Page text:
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Tuesday, June 11, 2024

Millions of farmed mink culled in Denmark to prevent the spread of COVID-19

Mass killings of animals historically used to protect humans from diseases

The Danish government ordered the culling of all farmed mink in early November after a mutation of COVID-19 had been discovered in mink populations. Authorities were concerned that the mutation could threaten the efficacy of a vaccine for humans since there have been some cases of COVID-19 transmission from mink to humans in Denmark.

Mark Cooper, an assistant professor in the department of human ecology and the department of animal science at UC Davis, researches the politics of infectious diseases and how humans interact with those diseases. Cooper notes that historically during disease outbreaks, large numbers of farmed animals were slaughtered over concerns that they can spread transmissible diseases to other species or that they will be hazardous for humans to consume if diseased.

An example is the mass cull of 380,000 pigs in South Korea in 2019 to contain African swine fever. There have been cases of culls of chicken farms in various places in the U.S. in response to bird flu. These massive culls leave many questioning livestock farming methods, according to Dr. Cooper.

“When a mass cull is ordered to contain a disease, it makes people question whether or not the way we use animals is as regular and as normal as it sometimes appears,” Cooper said.

Because of the crowded conditions on farms where livestock are raised, animals are prone to rapid transmission of pathogens, like the COVID-19 virus.

“When diseases move between different species, it can be very dangerous because that exchange is more likely to trigger mutations,” Cooper said.

In terms of disease spreading from humans to animals, there have been reports of a Pomeranian and a German Shepherd testing positive for the coronavirus in Hong Kong. There was also a case in Belgium where an individual who tested positive for COVID-19 transmitted the disease to their cat. 

Animals contracting the virus is concerning because the viral genome sequence may experience mutations, insertion or deletions when contracted. House pets are most likely quarantining with their owners, which can help decelerate the rate of transmission, according to one article published in The Innovation.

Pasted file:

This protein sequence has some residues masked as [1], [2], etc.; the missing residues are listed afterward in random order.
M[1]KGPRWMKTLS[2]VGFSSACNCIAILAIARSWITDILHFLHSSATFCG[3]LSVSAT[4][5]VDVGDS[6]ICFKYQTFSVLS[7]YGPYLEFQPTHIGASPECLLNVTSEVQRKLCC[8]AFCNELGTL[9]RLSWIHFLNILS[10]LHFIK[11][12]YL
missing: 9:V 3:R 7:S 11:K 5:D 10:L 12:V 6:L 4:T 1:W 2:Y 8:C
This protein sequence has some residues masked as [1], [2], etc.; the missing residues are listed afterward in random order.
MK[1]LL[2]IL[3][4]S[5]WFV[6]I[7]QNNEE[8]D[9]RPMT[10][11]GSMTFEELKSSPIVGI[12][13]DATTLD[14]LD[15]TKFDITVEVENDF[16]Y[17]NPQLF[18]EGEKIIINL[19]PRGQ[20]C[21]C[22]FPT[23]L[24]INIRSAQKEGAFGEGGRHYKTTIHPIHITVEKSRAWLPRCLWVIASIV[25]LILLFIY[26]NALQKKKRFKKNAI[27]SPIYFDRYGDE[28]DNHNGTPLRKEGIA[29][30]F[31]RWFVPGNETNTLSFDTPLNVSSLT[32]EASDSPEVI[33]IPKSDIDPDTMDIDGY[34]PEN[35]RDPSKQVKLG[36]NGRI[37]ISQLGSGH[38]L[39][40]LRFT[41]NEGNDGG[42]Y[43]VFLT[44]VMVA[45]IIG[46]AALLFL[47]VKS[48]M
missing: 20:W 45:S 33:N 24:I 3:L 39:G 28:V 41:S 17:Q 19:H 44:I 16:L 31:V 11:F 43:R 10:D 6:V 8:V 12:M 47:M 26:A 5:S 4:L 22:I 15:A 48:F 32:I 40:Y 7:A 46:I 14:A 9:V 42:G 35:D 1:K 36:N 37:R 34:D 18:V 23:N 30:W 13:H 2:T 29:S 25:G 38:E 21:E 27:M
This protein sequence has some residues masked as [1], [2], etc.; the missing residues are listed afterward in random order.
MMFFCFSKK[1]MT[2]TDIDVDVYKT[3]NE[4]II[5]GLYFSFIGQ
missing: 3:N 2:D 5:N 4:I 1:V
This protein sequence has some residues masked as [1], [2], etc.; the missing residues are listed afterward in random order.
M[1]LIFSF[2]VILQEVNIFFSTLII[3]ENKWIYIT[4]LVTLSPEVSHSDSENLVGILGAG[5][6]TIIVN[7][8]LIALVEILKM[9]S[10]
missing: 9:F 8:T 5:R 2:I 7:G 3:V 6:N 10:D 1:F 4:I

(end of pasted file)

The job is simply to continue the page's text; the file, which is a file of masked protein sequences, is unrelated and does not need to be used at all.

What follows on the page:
The same article mentioned that a tiger tested positive for COVID-19 in the Bronx Zoo, and it was suspected that the caretaker was responsible for the transmission. Later in the same zoo, three African lions and three more tigers tested positive for the virus and showed similar symptoms to the first infected tiger, such as dry cough.

Samuel Díaz-Muñoz, an assistant professor of microbiology and molecular genetics at UC Davis, is familiar with animals contracting COVID-19 due to his research involving animal models to study respiratory diseases. The ferret, which is closely related to mink, is used often in influenza virus research. 

“Mutations are what make the virus so adaptable,” Díaz-Muñoz said. “They occur so quickly that many of the mutations will end up killing the virus, but they produce so many of them that some of them do hit and make the virus more transmissible.”

According to a recent study, there are some changes in the strain of the COVID-19 virus that appear to be adaptations without cause for immediate concern.

“All the mutations that are in the mink population have occurred also at some other point in the human population,” Díaz-Muñoz said.

Díaz-Muñoz described the virus returning to the human host as a spillback,defined as when the virus returns to the old host from the novel host it infected.This is evident because it has been transmitted from bats to humans, humans to mink and mink back to humans.

A similar phenomenon happened with the H1N1 virus. Humans gave the virus to pigs, and the crowded conditions where the pigs lived caused the virus to replicate and create more variants. This led to a higher probability that a variant would be produced with the right genetic combinations to return to the human population, potentially being more deadly and having a higher transmission rate, according to Díaz-Muñoz.

In reference to how the transmission to animals will affect the vaccine, Díaz-Muñoz believes there is no need for concern. The new technology that is being used to develop the vaccine allows for modifications if the virus fluctuates. Also, the virus would need to be widespread in animals for it to impact the vaccine, and currently there are more human infections than any other animal infections, according to Díaz-Muñoz.

“It is something to keep an eye on, but not something to be worried about,” Díaz-Muñoz said.
Written by: Francheska Torres — science@theaggie.org


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